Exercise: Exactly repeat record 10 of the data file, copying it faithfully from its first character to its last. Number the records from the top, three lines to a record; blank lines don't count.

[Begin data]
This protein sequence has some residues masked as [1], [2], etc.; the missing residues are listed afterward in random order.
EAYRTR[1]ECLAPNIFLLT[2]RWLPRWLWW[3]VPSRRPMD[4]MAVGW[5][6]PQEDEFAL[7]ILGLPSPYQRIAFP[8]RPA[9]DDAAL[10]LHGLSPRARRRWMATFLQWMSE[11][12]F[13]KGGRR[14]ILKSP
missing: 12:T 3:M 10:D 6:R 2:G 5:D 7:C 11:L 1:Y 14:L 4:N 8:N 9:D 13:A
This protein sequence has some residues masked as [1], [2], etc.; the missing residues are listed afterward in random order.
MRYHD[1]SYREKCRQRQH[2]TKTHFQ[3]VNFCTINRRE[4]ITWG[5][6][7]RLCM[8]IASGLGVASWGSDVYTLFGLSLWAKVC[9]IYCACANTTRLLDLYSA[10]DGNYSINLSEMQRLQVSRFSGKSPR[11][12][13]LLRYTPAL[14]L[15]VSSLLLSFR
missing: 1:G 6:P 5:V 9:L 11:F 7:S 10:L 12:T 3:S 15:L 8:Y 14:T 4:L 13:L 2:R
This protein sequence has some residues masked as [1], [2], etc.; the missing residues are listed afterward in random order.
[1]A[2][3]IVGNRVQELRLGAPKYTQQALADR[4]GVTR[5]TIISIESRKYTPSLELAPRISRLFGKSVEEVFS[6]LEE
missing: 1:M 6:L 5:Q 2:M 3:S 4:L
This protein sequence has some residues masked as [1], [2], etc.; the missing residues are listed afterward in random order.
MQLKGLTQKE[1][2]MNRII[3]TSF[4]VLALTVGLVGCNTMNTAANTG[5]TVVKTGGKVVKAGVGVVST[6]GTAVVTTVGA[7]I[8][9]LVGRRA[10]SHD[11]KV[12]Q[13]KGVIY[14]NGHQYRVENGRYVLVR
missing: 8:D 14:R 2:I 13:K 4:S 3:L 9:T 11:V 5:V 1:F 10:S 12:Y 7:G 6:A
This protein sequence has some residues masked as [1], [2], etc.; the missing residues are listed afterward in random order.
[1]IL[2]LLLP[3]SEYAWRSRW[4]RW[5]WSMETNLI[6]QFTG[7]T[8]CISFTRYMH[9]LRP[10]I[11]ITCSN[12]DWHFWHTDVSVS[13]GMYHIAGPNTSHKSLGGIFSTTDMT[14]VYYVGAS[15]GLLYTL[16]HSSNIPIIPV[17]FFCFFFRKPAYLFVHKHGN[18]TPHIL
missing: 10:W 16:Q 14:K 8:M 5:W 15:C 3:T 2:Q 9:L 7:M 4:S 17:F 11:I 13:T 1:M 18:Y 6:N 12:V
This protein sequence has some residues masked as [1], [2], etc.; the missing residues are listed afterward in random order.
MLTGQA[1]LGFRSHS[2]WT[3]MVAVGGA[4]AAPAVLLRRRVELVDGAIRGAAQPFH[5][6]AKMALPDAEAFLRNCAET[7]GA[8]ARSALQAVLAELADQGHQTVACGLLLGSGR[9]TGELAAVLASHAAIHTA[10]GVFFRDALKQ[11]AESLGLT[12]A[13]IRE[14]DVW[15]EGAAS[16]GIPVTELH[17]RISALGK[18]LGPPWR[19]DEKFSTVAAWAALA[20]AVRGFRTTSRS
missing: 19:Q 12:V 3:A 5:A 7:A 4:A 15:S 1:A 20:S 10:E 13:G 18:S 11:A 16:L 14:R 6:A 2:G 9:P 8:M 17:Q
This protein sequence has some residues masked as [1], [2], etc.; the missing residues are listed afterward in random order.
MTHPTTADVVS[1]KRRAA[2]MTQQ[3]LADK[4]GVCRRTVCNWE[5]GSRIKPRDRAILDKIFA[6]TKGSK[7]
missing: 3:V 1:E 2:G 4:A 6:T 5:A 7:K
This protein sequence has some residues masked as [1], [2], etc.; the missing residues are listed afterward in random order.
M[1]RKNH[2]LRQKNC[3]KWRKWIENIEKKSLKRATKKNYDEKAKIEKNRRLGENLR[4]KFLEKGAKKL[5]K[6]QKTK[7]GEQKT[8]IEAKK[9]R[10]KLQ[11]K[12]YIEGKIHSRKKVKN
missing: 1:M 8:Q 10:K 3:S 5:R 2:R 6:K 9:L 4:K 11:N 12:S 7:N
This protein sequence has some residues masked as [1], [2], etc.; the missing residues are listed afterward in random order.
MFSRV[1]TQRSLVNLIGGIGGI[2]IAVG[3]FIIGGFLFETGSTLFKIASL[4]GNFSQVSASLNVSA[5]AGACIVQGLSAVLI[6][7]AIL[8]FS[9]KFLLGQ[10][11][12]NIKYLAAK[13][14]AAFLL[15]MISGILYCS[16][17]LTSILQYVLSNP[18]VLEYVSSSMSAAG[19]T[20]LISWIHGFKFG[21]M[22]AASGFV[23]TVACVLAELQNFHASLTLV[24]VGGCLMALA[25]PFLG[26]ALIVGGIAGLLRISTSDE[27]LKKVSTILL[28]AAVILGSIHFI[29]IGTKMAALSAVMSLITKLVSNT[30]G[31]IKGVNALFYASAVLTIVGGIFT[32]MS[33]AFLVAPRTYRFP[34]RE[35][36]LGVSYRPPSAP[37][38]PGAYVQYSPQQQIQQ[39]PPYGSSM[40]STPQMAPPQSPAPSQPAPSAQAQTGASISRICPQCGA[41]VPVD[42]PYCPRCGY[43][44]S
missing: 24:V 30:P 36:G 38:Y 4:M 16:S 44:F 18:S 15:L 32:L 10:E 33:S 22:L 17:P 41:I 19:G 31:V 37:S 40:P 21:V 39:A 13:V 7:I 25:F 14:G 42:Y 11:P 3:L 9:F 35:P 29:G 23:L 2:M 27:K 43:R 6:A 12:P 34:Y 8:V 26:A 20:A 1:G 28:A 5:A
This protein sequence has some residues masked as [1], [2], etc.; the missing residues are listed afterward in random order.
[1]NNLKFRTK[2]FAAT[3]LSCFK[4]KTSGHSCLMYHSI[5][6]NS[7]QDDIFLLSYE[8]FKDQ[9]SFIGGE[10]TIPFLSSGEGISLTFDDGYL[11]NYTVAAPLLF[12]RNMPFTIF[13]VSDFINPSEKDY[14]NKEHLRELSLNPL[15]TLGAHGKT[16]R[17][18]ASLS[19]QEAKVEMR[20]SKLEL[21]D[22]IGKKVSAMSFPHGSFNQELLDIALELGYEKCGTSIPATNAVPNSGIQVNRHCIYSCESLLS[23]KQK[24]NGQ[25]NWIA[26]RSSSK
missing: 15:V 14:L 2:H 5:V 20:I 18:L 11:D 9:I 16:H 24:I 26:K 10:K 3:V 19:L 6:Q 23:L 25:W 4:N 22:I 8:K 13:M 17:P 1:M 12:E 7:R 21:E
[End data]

This protein sequence has some residues masked as [1], [2], etc.; the missing residues are listed afterward in random order.
[1]NNLKFRTK[2]FAAT[3]LSCFK[4]KTSGHSCLMYHSI[5][6]NS[7]QDDIFLLSYE[8]FKDQ[9]SFIGGE[10]TIPFLSSGEGISLTFDDGYL[11]NYTVAAPLLF[12]RNMPFTIF[13]VSDFINPSEKDY[14]NKEHLRELSLNPL[15]TLGAHGKT[16]R[17][18]ASLS[19]QEAKVEMR[20]SKLEL[21]D[22]IGKKVSAMSFPHGSFNQELLDIALELGYEKCGTSIPATNAVPNSGIQVNRHCIYSCESLLS[23]KQK[24]NGQ[25]NWIA[26]RSSSK
missing: 15:V 14:L 2:H 5:V 20:I 18:L 11:D 9:I 16:H 24:I 26:K 10:K 3:V 19:L 6:Q 23:L 25:W 4:N 22:I 8:K 13:M 17:P 1:M 12:E 7:R 21:E